No Plastic Smiles

Watching my mom die of a rare disease is excruciating. Walking through an oncology unit screams of a private pain.  Looking into the eyes of a sick child is harrowing.

Joy in suffering does not equate to a plastic smile. Jesus certainly didn’t give us that impression. While in the Garden of Gethsemane, our example fell facedown and prayed, “My Father, if it is possible, let this cup pass by me. Yet not as I will but as you will” (Matthew 26:39).

I pray that my mom’s suffering would pass me by.

I ask God for it all to be a bad dream.

There are days I can’t sing as boldly or passionately.

But I know I can still sing. I know there is honor in the suffering.

In Isaiah 53:11 we are told that after the suffering of his entire being “he will see and be satisfied.” Suffering in this perspective is like childbirth. It almost feels like pure torment for the time being, yet the gift that comes after allows women around the globe to persevere.

Jesus suffered well because saving mankind was enough for him. He didn’t hand the world a plastic smile. Instead, he handed the world his body.

From Humiliation to Exaltation

But when was Jesus exalted after he handed the world his body? Was it three days later after his glorious resurrection? Or is there something more in the story worth pondering.

R.C. Sproul argues Christ’s “humiliation ends at his burial. Because instead of being thrown unceremoniously on the garbage dump of “gehenna” outside of the city to be burned like all the rest of the corpses of those executed under the Romans. Intercession was made to Pilate and Pilate granted the request that Jesus could be buried in a grave of honor owned by a wealthy man. So all of a sudden his humiliation begins to turn a corner to exaltation at that moment.”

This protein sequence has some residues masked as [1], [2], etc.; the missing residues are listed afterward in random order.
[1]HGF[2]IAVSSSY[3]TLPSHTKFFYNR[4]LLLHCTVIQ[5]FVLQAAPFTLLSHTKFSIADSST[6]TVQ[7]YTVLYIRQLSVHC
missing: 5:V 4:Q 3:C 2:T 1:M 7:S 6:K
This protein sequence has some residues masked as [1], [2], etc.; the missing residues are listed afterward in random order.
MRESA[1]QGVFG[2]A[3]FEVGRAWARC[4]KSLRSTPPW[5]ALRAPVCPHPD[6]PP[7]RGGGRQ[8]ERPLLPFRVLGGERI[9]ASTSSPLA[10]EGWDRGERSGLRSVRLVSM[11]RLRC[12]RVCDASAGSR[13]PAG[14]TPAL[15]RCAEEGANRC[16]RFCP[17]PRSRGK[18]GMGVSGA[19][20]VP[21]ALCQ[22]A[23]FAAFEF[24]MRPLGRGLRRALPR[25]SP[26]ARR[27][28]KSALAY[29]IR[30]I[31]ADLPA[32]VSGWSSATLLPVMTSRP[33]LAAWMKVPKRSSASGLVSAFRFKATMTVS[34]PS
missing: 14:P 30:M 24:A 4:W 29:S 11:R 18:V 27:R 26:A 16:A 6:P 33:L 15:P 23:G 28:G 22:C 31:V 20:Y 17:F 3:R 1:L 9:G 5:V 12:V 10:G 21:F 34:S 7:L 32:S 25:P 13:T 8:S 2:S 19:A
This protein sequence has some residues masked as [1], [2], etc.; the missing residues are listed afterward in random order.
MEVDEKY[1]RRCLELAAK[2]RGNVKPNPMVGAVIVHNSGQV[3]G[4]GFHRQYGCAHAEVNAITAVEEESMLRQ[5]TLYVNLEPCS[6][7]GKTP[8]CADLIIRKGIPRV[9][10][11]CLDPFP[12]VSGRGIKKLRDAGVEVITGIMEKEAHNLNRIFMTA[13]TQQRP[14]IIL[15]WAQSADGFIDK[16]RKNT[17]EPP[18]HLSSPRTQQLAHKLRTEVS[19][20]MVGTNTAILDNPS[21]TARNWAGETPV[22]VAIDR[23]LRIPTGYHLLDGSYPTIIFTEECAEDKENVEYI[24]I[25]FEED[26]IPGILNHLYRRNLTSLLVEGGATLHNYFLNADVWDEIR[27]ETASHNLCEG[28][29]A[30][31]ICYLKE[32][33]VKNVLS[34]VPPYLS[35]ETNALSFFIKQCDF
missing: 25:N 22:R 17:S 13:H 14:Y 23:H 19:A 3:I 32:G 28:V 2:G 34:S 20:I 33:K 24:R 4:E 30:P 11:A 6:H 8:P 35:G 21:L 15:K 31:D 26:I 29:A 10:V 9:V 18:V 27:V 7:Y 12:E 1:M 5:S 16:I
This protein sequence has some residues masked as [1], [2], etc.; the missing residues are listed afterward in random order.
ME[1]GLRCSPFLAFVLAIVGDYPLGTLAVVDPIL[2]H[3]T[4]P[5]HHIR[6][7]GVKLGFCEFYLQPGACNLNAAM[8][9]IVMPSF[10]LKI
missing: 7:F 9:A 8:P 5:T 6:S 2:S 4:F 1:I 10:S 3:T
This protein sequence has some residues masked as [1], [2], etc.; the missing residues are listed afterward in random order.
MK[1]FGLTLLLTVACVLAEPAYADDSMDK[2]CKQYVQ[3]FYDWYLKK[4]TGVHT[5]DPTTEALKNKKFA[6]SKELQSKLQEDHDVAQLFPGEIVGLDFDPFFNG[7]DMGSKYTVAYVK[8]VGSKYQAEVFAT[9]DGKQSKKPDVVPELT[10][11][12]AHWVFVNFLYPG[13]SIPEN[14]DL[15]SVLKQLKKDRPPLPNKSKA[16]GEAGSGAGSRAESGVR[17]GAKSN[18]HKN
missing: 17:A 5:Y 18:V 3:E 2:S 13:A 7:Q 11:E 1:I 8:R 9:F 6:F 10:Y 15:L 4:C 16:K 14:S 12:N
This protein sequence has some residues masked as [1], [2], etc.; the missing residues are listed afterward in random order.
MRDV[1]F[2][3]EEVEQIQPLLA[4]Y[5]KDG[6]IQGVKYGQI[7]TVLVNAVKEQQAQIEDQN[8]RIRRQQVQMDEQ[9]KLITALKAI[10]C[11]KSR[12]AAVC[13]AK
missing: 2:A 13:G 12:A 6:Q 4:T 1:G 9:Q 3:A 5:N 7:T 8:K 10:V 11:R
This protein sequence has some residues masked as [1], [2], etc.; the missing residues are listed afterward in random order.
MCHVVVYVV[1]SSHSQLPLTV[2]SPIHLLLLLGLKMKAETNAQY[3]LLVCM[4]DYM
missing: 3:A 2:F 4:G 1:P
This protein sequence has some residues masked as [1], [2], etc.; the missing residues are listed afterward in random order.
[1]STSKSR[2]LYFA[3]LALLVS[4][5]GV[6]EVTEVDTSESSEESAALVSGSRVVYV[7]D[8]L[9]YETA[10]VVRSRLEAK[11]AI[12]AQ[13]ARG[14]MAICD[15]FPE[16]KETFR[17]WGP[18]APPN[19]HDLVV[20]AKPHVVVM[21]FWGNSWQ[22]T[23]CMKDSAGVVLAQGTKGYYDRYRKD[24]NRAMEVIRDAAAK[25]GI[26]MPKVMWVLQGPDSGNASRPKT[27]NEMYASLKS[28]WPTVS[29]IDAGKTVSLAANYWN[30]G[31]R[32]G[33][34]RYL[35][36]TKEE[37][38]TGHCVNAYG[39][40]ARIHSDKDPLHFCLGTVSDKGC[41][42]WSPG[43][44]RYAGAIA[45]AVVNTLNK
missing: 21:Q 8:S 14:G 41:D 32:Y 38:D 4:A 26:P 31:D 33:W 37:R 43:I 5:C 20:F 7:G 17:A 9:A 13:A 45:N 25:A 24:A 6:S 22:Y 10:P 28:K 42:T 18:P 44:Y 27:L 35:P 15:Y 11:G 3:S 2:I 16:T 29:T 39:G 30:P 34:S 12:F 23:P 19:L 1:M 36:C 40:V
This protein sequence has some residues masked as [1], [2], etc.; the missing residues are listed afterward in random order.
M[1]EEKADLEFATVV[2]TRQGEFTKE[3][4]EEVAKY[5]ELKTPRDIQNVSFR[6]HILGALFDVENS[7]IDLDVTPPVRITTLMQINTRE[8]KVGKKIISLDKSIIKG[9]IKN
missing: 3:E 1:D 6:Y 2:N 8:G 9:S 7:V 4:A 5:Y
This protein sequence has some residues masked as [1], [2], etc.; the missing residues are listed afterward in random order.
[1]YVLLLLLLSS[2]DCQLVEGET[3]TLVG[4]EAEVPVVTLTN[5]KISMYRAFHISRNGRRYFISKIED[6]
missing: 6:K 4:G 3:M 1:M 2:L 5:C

It’s a pattern: humiliation to exaltation, suffering to glorification.

As mere humans, we can lean in and be called into the pattern, too. Christ was exalted through his suffering. And because we are a people who claim, “By his stripes, we are healed,” we have also been exalted, not in self-glorification, but in a humbling manifestation that by Christ alone we move from suffering into glory. This is why we can wear illness like a badge of honor, rather complaining of its complications.

Because it's not the illness that defines us, its Christ’s exaltation; an exaltation that happened just after his humiliation.

My mom will more than likely die of Corticobasal Syndrome. She may never make another lasagna for my brother’s birthday. She probably won’t get out confetti to celebrate mine. In this broken life, we will inevitably find ourselves under the decrepit tent of suffering. Shoulder-to-shoulder we will feel the heat of the storm. But just as the tent will anchor to the dry ground, we anchor to the one who holds all molecules together.

It’s under the umbrella of suffering we remind God his promise to work all things out for good (Romans 8:28). As C.S. Lewis’s wife was dying of cancer, he said, “We are not necessarily doubting God’s will do the best for us. We are wondering how painful the best will turn out to be.”

Suffering increases our sense of “best.” It heightens our delight of glory. Therefore, we give suffering its proper badge and joyfully find our place beneath the tent. It may feel crowded here, but it truly is an honor to suffer.

How does God's Word impact our prayers?

God invites His children to talk with Him, yet our prayers often become repetitive and stale. How do we have a real conversation with God? How do we come to know Him so that we may pray for His will as our own?

In the Bible, God speaks to us as His children and gives us words for prayer—to praise Him, confess our sins, and request His help in our lives.

We’re giving away a free eBook copy of Praying the Bible, where Donald S. Whitney offers practical insight to help Christians talk to God with the words of Scripture.